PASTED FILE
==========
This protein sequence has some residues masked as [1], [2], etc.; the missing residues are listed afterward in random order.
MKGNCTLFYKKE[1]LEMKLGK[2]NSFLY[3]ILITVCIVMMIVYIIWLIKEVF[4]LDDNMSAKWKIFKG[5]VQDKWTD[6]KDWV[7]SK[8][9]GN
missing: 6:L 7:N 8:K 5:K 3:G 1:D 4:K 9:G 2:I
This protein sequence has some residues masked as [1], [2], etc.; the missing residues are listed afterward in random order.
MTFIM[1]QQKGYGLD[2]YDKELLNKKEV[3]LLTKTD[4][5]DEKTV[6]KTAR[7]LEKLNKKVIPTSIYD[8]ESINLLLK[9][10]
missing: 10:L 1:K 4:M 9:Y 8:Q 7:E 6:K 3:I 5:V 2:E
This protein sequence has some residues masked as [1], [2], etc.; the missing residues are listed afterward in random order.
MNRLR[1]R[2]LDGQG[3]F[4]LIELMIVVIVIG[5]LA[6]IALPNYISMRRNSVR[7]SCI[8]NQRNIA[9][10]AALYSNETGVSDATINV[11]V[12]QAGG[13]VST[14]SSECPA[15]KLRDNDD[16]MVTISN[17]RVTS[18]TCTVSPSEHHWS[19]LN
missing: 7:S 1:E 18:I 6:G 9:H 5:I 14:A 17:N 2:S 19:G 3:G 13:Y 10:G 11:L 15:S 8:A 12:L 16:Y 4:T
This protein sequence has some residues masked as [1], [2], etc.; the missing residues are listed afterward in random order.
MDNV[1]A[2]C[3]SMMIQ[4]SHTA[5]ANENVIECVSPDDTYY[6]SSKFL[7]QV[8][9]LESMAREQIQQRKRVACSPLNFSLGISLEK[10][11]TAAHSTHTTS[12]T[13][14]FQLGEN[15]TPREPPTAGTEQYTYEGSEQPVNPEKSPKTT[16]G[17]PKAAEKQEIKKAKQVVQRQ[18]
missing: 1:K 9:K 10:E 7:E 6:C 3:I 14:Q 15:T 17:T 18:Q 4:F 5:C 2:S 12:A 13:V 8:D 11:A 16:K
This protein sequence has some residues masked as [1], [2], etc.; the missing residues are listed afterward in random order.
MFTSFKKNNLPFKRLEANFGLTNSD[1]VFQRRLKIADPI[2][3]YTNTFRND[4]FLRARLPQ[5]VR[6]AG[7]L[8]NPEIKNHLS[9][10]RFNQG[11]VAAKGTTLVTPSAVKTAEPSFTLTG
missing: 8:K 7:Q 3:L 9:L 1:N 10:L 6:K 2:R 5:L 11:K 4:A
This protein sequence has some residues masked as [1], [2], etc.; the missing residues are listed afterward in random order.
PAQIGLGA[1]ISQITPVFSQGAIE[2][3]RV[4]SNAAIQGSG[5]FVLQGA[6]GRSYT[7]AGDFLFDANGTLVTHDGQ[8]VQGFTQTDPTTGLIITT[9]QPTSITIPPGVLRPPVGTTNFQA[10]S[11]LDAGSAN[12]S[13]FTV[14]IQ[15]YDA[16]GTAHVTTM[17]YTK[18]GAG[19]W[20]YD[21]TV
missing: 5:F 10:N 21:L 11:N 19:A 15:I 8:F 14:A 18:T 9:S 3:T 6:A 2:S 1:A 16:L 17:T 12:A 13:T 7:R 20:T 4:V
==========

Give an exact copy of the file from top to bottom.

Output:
This protein sequence has some residues masked as [1], [2], etc.; the missing residues are listed afterward in random order.
MKGNCTLFYKKE[1]LEMKLGK[2]NSFLY[3]ILITVCIVMMIVYIIWLIKEVF[4]LDDNMSAKWKIFKG[5]VQDKWTD[6]KDWV[7]SK[8][9]GN
missing: 6:L 7:N 8:K 5:K 3:G 1:D 4:K 9:G 2:I
This protein sequence has some residues masked as [1], [2], etc.; the missing residues are listed afterward in random order.
MTFIM[1]QQKGYGLD[2]YDKELLNKKEV[3]LLTKTD[4][5]DEKTV[6]KTAR[7]LEKLNKKVIPTSIYD[8]ESINLLLK[9][10]
missing: 10:L 1:K 4:M 9:Y 8:Q 7:E 6:K 3:I 5:V 2:E
This protein sequence has some residues masked as [1], [2], etc.; the missing residues are listed afterward in random order.
MNRLR[1]R[2]LDGQG[3]F[4]LIELMIVVIVIG[5]LA[6]IALPNYISMRRNSVR[7]SCI[8]NQRNIA[9][10]AALYSNETGVSDATINV[11]V[12]QAGG[13]VST[14]SSECPA[15]KLRDNDD[16]MVTISN[17]RVTS[18]TCTVSPSEHHWS[19]LN
missing: 7:S 1:E 18:I 6:G 9:H 5:I 14:A 17:N 2:S 19:G 3:G 13:Y 10:G 11:L 15:S 8:A 12:L 16:Y 4:T
This protein sequence has some residues masked as [1], [2], etc.; the missing residues are listed afterward in random order.
MDNV[1]A[2]C[3]SMMIQ[4]SHTA[5]ANENVIECVSPDDTYY[6]SSKFL[7]QV[8][9]LESMAREQIQQRKRVACSPLNFSLGISLEK[10][11]TAAHSTHTTS[12]T[13][14]FQLGEN[15]TPREPPTAGTEQYTYEGSEQPVNPEKSPKTT[16]G[17]PKAAEKQEIKKAKQVVQRQ[18]
missing: 1:K 9:K 10:E 7:E 6:C 3:I 14:Q 15:T 17:T 18:Q 4:F 5:C 2:S 12:A 13:V 8:D 11:A 16:K
This protein sequence has some residues masked as [1], [2], etc.; the missing residues are listed afterward in random order.
MFTSFKKNNLPFKRLEANFGLTNSD[1]VFQRRLKIADPI[2][3]YTNTFRND[4]FLRARLPQ[5]VR[6]AG[7]L[8]NPEIKNHLS[9][10]RFNQG[11]VAAKGTTLVTPSAVKTAEPSFTLTG
missing: 8:K 7:Q 3:L 9:L 1:N 10:L 6:K 2:R 5:L 11:K 4:A
This protein sequence has some residues masked as [1], [2], etc.; the missing residues are listed afterward in random order.
PAQIGLGA[1]ISQITPVFSQGAIE[2][3]RV[4]SNAAIQGSG[5]FVLQGA[6]GRSYT[7]AGDFLFDANGTLVTHDGQ[8]VQGFTQTDPTTGLIITT[9]QPTSITIPPGVLRPPVGTTNFQA[10]S[11]LDAGSAN[12]S[13]FTV[14]IQ[15]YDA[16]GTAHVTTM[17]YTK[18]GAG[19]W[20]YD[21]TV
missing: 5:F 10:N 21:L 11:N 19:A 15:I 8:F 14:A 18:T 9:S 3:T 6:A 2:S 1:A 16:L 17:T 12:A 13:T 7:R 20:T 4:V